At 12:11 PM 7/28/97 -0700, Ned Freed wrote:
I think application/mime and application/signed that allow binary encoding
inside are a nonstarter. I for one will certainly object to such a
specification getting registered, let alone being placed on the standards
track, and I suspect I will not be alone. I would not mind
application/signed that allow for recursive encoding of all but binary leaf
objects, but I doubt if my personal preferences matter much here -- the
obstacles that have to be overcome here would be huge. Frankly, I think that
this group is doomed to destruction if it pursues this course -- asking the
IESG to charter a group after failing to meet the stated criteria the IESG
the group had to meet is one thing -- the IETF is nothing if not flexible --
but then asking to grant that group the authority to pry open one of the most
important application-level standards and change it in ways that will almost
certainly reset it to proposed status boggles my mind.
I left most of the above paragraph intact because I suspect that a
of people have similar impressions of the application/mime specifications
and I want to lay some points to rest.
App/Mime was written without attention to the recursive encoding
Sorry 'bout that, but I missed the isue. I believe it also escaped the
others who participated in discussions about it. So, at the least there is
really and truly no intention to alter MIME fundamentals. We can quibble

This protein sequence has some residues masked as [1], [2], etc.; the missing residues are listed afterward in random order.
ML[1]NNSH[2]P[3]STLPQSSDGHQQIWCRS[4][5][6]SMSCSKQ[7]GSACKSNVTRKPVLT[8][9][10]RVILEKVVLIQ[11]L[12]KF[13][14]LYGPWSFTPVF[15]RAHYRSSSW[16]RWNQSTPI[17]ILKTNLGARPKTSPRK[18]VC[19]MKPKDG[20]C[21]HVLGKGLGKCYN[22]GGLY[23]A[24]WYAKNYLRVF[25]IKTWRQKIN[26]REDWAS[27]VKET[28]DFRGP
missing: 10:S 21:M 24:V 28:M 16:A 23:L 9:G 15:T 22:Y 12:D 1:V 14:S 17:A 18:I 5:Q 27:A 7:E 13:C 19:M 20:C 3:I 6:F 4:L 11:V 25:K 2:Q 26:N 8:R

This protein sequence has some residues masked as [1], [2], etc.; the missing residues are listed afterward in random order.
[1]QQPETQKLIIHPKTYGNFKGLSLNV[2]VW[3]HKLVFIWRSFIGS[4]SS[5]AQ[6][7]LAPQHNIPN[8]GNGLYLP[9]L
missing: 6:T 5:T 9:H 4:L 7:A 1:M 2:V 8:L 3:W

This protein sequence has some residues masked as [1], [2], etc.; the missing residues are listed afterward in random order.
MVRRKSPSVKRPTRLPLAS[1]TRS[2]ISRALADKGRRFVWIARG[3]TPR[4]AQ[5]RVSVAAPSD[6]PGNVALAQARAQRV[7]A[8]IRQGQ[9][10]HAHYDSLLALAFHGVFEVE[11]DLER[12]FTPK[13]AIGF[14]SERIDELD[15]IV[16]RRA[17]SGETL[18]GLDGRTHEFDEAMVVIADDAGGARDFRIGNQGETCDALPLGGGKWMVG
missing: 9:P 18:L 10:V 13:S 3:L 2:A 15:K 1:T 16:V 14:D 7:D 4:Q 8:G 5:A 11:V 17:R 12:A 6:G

about the purity of Application/* but we cannot quibble about such
fundamental issues as rules for encoding. So, to paraphrase Ned's comment,
any effort to have Application/Mime alter basic processing rules for MIME
is a non-starter.
Observing that App/Mime is really an aggregage object in sheep's
is quite useful. The whole idea was simply to wrap a Mime object up, but
the ramifications of its being an aggregate object were not considered
nearly as carefully as (now obviously) necessary.
The idea for app/mime comes from several different discussions and
contexts. It isn't just trying to solve a problem for one "customer" but
several. The need to tunnel objects is often necessary, so it's no great
shock that Mime, too, can use such a mechanism. It would be a shame to
invent a series of specialized tunneling mechanisms, when one will do the
job. This, of course, assumes that we can make the one do the job correctly.
We already have rules for aggregate objects. As I queried in the fast
note I sent before getting on a plane (the riding on which I am doing as I
type this) it seems to me that the simplest way to solve this quandary is
to apply the same rules for encoding data in app/mime as, say,
To the extent that this idea is fatally flawed, I suggest that we still
need a general wrapping mechanism and need, therefore, to find a response
to the coding scheme which is sufficient to the task and, of course, which
does not in any way alter the basic Mime specification.
ps. I note that this thread is on ietf-smime, rather than ietf-types.
Being loathe to copy two lists, I nonetheless fear that -types should be
participating in this discussion.
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